<b>Woman Killed By Garbage Truck</b>

Police say an Arlington woman was killed Monday, June 17, when she was accidentally struck by a garbage truck in a parking lot in the 2000 block of South Eads Street.

Eleonore Dmitrieff, 95, was struck while the truck was backing up after collecting trash from an apartment complex, police reported.

The driver was apparently unaware that he had hit Dmitrieff, and continued on his route. When he was contacted by his employer, however, police said he returned to the scene and cooperated with their investigation.

Police did not release the identity of the driver. No charges have been filed at this time, and the investigation is continuing.

<b>Police Arrest Abduction Suspect</b>

On Tuesday, June 18, Arlington police released the identity of a Washington man arrested and charged with abduction and attempted robbery, stemming from an incident last weekend. Antonio L. Perry-el, 26, was arrested after the victim escaped her attacker and telephoned police.

Police were contacted on Friday, June 14, by the victim, a 13-year-old girl. She said that afternoon a strange man had approached her in a park near the 2300 block of 11th Street North. The girl told police that the man dragged her to another part of the park and demanded money from her. She struggled free and ran to a nearby home, where she called police, the girl said.

Officers responding to the call found Perry-el about two minutes after the girl’s call, and took him into custody after a short pursuit on foot. Police said that when they arrested him, Perry-el was also carrying a knife. He has been charged with abduction and attempted robbery; additional charges are being investigated and may be filed at a later date.

<b>Board Won’t Cut CIP</b>

Arlington’s County Board is set to vote this Saturday on a proposed capital spending plan covering the next six years, and board members say they will make next to no cuts to County Manager Ron Carlee’s proposal.

Instead, board members said, they would probably pass most of Carlee’s Capital Improvement Plan as they got it, including a proposed $156.2 million bond referendum for this November’s ballot.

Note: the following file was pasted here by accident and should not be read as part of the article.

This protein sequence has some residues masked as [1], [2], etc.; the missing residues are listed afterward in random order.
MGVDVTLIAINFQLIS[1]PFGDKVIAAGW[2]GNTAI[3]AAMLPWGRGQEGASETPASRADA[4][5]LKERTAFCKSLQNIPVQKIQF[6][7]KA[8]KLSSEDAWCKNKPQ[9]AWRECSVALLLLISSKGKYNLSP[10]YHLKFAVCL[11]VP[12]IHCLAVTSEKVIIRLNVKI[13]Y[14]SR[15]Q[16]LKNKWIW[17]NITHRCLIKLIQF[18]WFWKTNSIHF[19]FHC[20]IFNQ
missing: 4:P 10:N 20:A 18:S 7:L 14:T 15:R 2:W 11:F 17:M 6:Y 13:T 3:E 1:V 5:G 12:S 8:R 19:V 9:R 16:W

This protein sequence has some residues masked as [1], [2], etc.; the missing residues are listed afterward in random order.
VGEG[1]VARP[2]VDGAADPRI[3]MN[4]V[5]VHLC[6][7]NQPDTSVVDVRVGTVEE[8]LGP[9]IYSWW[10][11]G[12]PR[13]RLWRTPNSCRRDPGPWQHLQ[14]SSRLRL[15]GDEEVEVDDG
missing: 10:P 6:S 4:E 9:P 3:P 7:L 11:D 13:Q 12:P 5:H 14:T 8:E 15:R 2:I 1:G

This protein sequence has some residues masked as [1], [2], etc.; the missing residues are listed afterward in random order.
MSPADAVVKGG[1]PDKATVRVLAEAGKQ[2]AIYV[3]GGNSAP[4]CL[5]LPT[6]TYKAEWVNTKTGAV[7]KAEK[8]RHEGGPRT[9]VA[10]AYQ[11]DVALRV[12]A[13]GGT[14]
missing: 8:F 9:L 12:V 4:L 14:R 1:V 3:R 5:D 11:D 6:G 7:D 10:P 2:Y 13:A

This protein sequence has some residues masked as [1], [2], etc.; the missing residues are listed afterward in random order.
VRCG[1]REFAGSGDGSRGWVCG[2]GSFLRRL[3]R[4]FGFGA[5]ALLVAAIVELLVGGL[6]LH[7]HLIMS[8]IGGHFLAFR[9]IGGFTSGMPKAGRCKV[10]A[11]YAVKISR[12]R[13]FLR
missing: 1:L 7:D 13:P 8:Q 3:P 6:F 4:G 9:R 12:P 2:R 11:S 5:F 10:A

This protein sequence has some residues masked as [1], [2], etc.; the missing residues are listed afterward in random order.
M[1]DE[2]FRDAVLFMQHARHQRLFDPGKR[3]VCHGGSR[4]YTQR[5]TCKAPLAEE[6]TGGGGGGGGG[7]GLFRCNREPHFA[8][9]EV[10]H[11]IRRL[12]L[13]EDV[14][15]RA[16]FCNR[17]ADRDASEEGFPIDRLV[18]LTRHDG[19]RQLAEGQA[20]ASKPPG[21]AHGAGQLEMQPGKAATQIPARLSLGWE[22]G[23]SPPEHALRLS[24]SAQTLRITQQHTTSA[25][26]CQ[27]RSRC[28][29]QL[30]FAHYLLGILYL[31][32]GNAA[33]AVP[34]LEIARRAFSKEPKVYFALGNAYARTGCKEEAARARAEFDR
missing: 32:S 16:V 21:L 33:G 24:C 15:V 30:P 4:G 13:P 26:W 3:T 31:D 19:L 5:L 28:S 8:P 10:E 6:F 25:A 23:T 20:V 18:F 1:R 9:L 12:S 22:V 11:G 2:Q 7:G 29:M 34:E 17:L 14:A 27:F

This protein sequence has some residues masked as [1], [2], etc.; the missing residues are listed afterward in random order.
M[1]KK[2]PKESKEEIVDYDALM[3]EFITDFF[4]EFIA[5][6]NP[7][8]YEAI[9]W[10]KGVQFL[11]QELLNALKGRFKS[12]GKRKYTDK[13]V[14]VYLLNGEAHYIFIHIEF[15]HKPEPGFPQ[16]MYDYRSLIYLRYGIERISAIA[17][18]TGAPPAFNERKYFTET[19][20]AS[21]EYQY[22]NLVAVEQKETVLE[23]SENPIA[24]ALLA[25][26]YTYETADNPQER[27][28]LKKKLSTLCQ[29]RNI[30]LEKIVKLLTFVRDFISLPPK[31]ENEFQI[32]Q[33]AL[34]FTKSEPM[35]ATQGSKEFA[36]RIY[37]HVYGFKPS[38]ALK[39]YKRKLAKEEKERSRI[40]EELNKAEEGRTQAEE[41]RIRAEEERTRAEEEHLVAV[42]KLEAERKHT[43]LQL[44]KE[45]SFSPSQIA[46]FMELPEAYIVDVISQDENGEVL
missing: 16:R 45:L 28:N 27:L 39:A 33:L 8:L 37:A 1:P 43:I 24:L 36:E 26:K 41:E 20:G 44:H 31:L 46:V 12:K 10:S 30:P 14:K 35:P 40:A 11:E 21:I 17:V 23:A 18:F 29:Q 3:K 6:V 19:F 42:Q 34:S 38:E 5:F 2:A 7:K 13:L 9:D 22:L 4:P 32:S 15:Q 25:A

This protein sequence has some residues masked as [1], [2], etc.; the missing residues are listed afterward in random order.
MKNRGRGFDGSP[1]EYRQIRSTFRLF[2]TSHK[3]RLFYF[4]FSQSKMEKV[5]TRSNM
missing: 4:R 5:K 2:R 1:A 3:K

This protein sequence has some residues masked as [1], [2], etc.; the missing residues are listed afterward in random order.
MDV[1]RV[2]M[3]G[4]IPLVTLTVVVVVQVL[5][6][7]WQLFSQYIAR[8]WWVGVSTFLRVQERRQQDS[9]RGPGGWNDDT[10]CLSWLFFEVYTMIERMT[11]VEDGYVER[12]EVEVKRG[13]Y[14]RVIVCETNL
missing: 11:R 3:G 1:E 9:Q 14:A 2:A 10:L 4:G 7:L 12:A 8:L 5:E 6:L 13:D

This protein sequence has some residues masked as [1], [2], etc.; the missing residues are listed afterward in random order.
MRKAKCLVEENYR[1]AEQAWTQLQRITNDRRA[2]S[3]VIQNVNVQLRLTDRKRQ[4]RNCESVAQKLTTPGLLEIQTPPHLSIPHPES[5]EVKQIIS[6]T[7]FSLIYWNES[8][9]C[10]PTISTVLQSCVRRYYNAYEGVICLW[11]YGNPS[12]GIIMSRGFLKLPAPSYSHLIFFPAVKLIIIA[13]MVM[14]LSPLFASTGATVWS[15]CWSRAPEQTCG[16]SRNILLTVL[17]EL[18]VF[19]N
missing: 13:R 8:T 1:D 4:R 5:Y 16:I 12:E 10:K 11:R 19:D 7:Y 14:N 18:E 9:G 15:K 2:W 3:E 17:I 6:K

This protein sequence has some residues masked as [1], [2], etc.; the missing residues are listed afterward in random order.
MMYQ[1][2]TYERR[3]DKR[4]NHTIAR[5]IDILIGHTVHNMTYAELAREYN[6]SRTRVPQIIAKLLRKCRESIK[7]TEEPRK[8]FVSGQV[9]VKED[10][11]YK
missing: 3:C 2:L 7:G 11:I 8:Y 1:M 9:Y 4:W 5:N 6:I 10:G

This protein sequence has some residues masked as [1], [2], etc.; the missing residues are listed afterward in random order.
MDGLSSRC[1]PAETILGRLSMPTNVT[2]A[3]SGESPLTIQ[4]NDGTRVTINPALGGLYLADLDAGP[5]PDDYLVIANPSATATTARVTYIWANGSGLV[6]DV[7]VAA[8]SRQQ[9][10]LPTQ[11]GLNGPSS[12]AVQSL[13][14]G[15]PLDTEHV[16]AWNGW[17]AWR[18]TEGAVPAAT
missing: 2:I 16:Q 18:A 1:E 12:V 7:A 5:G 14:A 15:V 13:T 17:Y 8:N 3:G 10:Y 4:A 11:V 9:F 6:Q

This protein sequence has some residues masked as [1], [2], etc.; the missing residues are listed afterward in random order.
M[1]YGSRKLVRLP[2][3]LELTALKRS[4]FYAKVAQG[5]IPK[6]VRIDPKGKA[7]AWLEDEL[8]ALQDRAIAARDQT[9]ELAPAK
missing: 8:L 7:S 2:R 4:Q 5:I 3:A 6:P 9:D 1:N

That sets the county government apart from Arlington’s School Board members, who trimmed $5.3 million from Superintendent Robert Smith’s proposed school CIP before approving it at the beginning of June.

But there is little need for such trimming at the county level. "This is not a zero sum game," said Chris Zimmerman, County Board Chair.

School board members had to consider a CIP that put the brunt of expenses on the first of six years, he said, and then fell off steeply in projections for the 2004 and 2006 bonds.

"In our case, the manager’s proposal is not as large, and not shifted toward the current biennium," he said.

Still, Zimmerman said, the board had to consider how to maintain Arlington’s triple-triple-A bond rating when looking at the CIP. Critics have said that the amount of debt included in CIP projections will endanger the county’s high rating.

But it made more sense to spend bond money in order to maintain those ratings, said County Board member Barbara Favola. "I know some people are saying the numbers are large," she said. "But the bond raters say they look at two numbers: the community’s need, and the community’s ability to pay."

Therefore it makes sense, she said, to pay for renovations to county infrastructure earlier than later. "If we put it off, it can impede the quality of education, and the quality of community life," she said, endangering bond ratings and possibly increasing construction costs through delays.